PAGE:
Human trafficking crackdown in Niger

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Police in Niger rescued 232 human trafficking victims, including 46 under the age of 18, during an Interpol-supported operation targeting organised crime groups in West Africa.

Operation Sarraounia (queen or female chief in the Hausa language) mobilised more than 100 officers from the Nigerien National Police to hotspots in Niamey, leading to the arrest of 18 people on charges of human trafficking and crimes against children.

As part of the pre-operational phase, officers from Interpol’s Vulnerable Communities unit provided training on conducting victim interviews in cases of human trafficking and child sexual exploitation.

During the operation in late January, the Interpol team on the ground helped national authorities make best use of Interpol policing capabilities, including databases and International Notices system.

Of the 46 young people rescued, 37 girls between 10 and 17 were forced into sexual exploitation out of hostels or makeshift camps on the outskirts of Niamey. Other children were taken from their families and forced to beg at markets and bus stations.

The young victims were safeguarded and received immediate medical attention, revealing serious physical conditions, including advanced human papillomavirus infections.

“Whether it’s children, men or women, traffickers show little regard for the health and well-being of victims, they are simply a commodity to make money,” said Jürgen Stock, Interpol Secretary General.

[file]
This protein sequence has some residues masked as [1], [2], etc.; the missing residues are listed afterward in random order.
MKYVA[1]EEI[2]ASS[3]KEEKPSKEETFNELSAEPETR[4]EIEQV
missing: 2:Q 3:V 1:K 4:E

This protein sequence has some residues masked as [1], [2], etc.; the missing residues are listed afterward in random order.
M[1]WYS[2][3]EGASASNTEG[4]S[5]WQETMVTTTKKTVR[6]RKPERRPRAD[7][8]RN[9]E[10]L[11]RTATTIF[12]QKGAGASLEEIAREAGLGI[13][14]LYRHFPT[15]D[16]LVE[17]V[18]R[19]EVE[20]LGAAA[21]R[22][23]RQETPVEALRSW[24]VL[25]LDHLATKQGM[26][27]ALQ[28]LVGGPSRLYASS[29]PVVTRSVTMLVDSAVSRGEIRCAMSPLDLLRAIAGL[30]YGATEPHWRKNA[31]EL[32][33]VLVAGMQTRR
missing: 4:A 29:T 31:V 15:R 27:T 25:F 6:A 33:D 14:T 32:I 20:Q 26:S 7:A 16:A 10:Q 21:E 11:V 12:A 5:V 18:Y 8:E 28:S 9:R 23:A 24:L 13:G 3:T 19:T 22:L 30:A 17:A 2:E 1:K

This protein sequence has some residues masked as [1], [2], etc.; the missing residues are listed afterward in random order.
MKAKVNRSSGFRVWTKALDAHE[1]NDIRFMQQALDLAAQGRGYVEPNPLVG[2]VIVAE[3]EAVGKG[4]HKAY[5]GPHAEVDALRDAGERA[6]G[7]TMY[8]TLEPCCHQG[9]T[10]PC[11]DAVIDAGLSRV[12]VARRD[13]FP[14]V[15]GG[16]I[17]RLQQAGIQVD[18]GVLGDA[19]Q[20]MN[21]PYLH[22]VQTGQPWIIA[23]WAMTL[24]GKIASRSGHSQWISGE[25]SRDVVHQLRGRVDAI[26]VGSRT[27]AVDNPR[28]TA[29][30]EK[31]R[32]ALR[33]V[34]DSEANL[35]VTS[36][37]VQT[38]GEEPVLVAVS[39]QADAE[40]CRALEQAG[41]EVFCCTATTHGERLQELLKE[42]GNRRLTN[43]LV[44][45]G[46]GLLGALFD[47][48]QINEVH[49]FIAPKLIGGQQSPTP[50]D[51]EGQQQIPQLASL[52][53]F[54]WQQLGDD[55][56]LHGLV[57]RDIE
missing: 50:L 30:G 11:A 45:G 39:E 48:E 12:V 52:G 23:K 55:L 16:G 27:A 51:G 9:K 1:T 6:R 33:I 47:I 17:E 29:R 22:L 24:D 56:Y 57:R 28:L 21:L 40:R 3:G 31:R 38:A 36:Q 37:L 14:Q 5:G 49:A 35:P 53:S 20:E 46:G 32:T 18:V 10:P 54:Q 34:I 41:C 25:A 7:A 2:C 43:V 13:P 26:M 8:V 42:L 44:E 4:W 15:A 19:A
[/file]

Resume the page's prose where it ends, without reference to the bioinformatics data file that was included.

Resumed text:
“As vital as it is to track and arrest those behind these crimes, we also need to ensure those rescued are protected and respected throughout the police process,” he said.

All victims were assisted and returned to their families, with follow-ups to be carried out by social services and NGOs.

As a result of the operation, Nigerien authorities requested six Interpol Green Notices warning of the danger posed by individuals who recruited and sexually exploited the young girls.

Promises of ‘decent work’

Following an investigative lead, police from the Special Investigations Division of the Directorate of Territorial Surveillance conducted a raid on a house in Niamey. They found 115 men whose travel documents were confiscated by traffickers. Victim interviews revealed after a bus trip from Ghana, they were met by individuals who led them to the compound and refused to let them out.

Two days later 65 more men arrived.

All were recruited online from Ghana and promised ‘decent work’. They were not told travel fees and all costs relating to recruitment, including commission, would be deducted from future wages.

Three Interpol Blue Notices seeking more information on arrested traffickers were published as part of the ongoing investigation.

Speaking about the operation, Barka Dankassoua, Commissaire de police and Head of NCB Niger said “Operation Sarraounia shed light on several criminal groups and trafficking routes. The skills our officers learned will be put to good use as we follow up on leads.”



Operation Sarraounia was carried out with support from the Human Dignity Foundation, the Interpol Foundation for a Safer World and Project Flyway.